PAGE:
We The People: How the USAÔÇÖs Political System Works

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Kal K Korff

What makes this yearÔÇÖs election of special interest is that for the first time in AmericaÔÇÖs history, most voters are now tired of these two parties and record numbers of them are now open to supporting a viable third party alternative

“We The People” are the first three words that appear in the official Constitution of the United States of America. These three words were deliberately written larger than any others, because they were meant to emphasize that the USA is a democracy whose government and President are chosen by the people.

Yet to many individuals outside America, how its political system really works (especially its lengthy presidential election) remains a mystery. LetÔÇÖs examine it in detail, and explain how and why this yearÔÇÖs election in 2016 is historic in ways that have never been seen before.

Two Party System

The American political system is largely a two party affair comprised of Democrats and Republicans. While there are certainly other political parties, it is only these two who have any real traction.

While none currently exists, there are two candidates, one Republican and one Democrat, whose unexpected success are a direct reflection of this volcanic voter frustration.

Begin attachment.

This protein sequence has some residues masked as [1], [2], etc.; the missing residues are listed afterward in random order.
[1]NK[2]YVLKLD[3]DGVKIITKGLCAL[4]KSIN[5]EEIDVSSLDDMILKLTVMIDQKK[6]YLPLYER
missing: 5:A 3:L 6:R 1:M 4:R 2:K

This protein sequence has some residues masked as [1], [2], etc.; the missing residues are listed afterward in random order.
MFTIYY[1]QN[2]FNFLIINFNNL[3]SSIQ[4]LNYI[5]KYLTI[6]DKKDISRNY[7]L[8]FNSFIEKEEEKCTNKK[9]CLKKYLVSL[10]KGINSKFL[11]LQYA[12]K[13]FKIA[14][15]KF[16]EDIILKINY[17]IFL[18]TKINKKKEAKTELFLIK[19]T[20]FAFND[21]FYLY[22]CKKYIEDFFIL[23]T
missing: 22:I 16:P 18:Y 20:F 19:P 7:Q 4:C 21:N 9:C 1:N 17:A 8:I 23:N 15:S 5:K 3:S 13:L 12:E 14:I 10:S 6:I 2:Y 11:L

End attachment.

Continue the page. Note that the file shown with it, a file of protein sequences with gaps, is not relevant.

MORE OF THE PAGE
Frontrunner billionaire Donald Trump is the stunning example on the Republican side of this election equation. A party outsider who is not a conservative, Trump is not liked by the Republican PartyÔÇÖs elites, yet unless he doesnÔÇÖt want the job, he will be their nominee. Trump has polarized voters and has galvanized them. Millions of people are now voting to either support him or try to stop him.

Trump says the current system is ÔÇÿbrokenÔÇÖ and most Americans agree. They donÔÇÖt want more political careerists, they want someone from the outside who is not beholden to Big Money or Wall Street, to fix the countryÔÇÖs numerous problems. Americans are so frustrated they are supporting Trump, who has no political experience and has never held public office.

On the Democratic side of this election, there is the unexpected success of Senator Bernie SandersÔÇÖ campaign. Sanders is also despised by the partyÔÇÖs elite because they cannot control him. His campaign is a grass roots one, 99 percent of the money he has raised has come from individuals, whereas standing in contrast is Hillary Clinton, whose campaign donations from Big Money and Wall Street account for over 33 percent of the money she has received.